Well, as I was writing my speeches and presenting them before the group, I discovered a love for writing speeches.  I was getting inspired, and enjoyed sharing my speeches with the group.  I even brought other people to come and join the group.  I was excited about my new find. 

After being involved with Toastmasters for a few years, I went back to school for journalism, which brought me to where I am today.  

Oklahoma State University was a great choice for me.  I found other people who are passionate about what they do.  Take the OSU-Tulsa library, for example.  I’ve never met more passionate librarians.  They love helping students and are very good at it.  If I had a project or paper I was struggling with, the librarian would give me so many options and really wanted to understand exactly what she could do to help me succeed.  Teachers and staff are also helpful in their areas of expertise.  It is a wonderful environment for learning.   I would recommend OSU to anyone who wants to follow a dream.

The world is changing.  Shouldn’t we change with it?   The Oklahoma State University School of Journalism and Broadcasting program now provides students with not only the traditional journalism classes, but also cutting-edge classes such as social media. 

The whole experience in journalism and broadcasting has been a new adventure for me as a non-traditional student.  Each class in the program takes journalism to a new level of experience to prepare me for a great career.  Take social media, for example.  My emphasis is public relations.  This class is exciting because students learn about innovative ways of communicating with the public.  The public includes, but is not limited to, students and faculty, professionals, organizations, and the general public. 

This summer I started using Facebook just to connect with friends and family.  It was fun to connect with people from all over the country I haven’t seen for many years.  Then, when I started an online OSU Social Media class, I started to discover how useful it is, not only for connecting friends and family, but also how it also works well for organizations and businesses.  It boggles my mind just to think how people who I would normally never be able to connect with can be reached through social media.  The world seems to shrink in perspective as technology develops more avenues of communication.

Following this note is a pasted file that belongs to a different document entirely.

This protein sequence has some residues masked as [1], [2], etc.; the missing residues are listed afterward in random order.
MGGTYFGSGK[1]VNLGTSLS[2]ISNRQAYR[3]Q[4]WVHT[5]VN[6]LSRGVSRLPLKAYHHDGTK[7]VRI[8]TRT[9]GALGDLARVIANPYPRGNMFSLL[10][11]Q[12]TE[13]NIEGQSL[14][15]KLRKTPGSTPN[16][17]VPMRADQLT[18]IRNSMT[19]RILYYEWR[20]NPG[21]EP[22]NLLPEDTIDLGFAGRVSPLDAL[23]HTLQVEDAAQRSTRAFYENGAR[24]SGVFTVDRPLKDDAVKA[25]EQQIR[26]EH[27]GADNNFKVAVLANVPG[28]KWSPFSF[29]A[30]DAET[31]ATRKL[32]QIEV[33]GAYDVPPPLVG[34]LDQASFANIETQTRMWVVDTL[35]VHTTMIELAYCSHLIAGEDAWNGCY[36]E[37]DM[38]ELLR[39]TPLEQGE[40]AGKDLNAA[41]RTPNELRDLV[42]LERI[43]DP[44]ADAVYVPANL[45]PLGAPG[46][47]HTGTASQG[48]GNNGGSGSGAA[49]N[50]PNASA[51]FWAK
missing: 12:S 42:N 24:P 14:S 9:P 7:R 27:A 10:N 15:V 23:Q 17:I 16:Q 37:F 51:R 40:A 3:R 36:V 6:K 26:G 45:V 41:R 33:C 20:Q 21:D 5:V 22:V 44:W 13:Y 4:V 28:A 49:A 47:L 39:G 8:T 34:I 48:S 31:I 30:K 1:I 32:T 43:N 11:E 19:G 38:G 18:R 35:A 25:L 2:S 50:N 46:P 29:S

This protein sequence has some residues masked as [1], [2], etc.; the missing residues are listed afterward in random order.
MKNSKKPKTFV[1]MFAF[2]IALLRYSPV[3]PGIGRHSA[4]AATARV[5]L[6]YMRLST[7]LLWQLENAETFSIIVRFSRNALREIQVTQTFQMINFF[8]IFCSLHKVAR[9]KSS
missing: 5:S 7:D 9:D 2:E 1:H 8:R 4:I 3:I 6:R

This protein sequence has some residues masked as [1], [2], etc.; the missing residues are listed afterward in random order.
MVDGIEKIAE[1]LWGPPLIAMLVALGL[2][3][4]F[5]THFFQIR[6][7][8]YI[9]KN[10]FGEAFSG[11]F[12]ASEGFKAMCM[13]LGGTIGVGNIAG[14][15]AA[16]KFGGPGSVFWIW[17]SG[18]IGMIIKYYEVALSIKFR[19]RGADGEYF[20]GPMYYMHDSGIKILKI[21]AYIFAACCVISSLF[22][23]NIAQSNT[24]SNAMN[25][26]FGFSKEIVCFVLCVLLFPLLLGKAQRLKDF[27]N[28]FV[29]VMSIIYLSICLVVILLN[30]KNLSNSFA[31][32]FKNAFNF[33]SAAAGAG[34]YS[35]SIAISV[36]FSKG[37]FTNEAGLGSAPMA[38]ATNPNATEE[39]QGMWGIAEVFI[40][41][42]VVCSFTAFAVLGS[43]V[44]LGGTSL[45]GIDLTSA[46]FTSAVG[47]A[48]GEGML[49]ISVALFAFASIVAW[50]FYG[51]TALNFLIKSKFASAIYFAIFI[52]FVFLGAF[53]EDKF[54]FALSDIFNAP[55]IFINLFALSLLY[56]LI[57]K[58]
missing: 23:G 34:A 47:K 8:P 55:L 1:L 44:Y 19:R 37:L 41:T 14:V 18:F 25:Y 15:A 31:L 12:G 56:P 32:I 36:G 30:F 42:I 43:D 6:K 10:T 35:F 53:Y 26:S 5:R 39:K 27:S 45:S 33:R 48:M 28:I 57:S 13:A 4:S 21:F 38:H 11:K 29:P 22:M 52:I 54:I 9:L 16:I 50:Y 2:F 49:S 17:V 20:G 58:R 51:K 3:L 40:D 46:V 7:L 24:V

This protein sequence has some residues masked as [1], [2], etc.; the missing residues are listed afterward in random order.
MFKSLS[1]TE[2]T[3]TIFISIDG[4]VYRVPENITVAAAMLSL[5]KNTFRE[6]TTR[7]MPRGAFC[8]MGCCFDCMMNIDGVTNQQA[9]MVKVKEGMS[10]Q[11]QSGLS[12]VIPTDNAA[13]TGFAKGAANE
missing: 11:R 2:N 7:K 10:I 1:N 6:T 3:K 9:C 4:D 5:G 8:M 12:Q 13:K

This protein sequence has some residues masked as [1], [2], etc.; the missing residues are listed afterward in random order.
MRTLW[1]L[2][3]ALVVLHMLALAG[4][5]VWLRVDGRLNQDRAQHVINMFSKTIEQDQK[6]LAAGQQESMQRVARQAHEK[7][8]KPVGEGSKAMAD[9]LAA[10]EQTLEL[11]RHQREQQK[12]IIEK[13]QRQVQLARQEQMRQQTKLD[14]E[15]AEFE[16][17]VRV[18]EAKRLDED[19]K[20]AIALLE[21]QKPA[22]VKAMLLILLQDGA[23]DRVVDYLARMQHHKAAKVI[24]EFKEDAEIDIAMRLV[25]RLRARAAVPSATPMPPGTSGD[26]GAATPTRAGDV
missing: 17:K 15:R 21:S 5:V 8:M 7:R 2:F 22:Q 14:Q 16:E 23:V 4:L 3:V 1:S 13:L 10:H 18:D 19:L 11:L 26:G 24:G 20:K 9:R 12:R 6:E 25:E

According to an online article from Peter Kim,, businesses are changing from a more traditional way of operating, to what he calls social business.  He compares the traditional with panopticons.  The Wikipedia defines panopticon:

The Panopticon is a type of prison building designed by English philosopher and social theorist Jeremy Bentham in 1785. The concept of the design is to allow an observer to observe (-opticon) all (pan-) prisoners without the prisoners being able to tell whether they are being watched, thereby conveying what one architect has called the “sentiment of an invisible omniscience.”[1]

Bentham himself described the Panopticon as “a new mode of obtaining power of mind over mind, in a quantity hitherto without example.”

The new way of social business as Kim puts it, “Social business requires a focus on physical reality.  “Real life” as some Humana - Innovation - Article by Pete Kim 4.13.09would say.  And for corporations, that means rethinking the office space.  Yesterday I heard it called “the forgotten factor.”  Indeed.  Some spaces I’ve seen have a fairly open arrangement, like the Humana Innovation Center.  But most follow a traditional hierarchically-based system of awarding senior people with prime observation positions.”

The way things are going, social media technology will change the way organizations and businesses function.  They will need to adapt to the change or be left behind.  OSU prepares students for future change.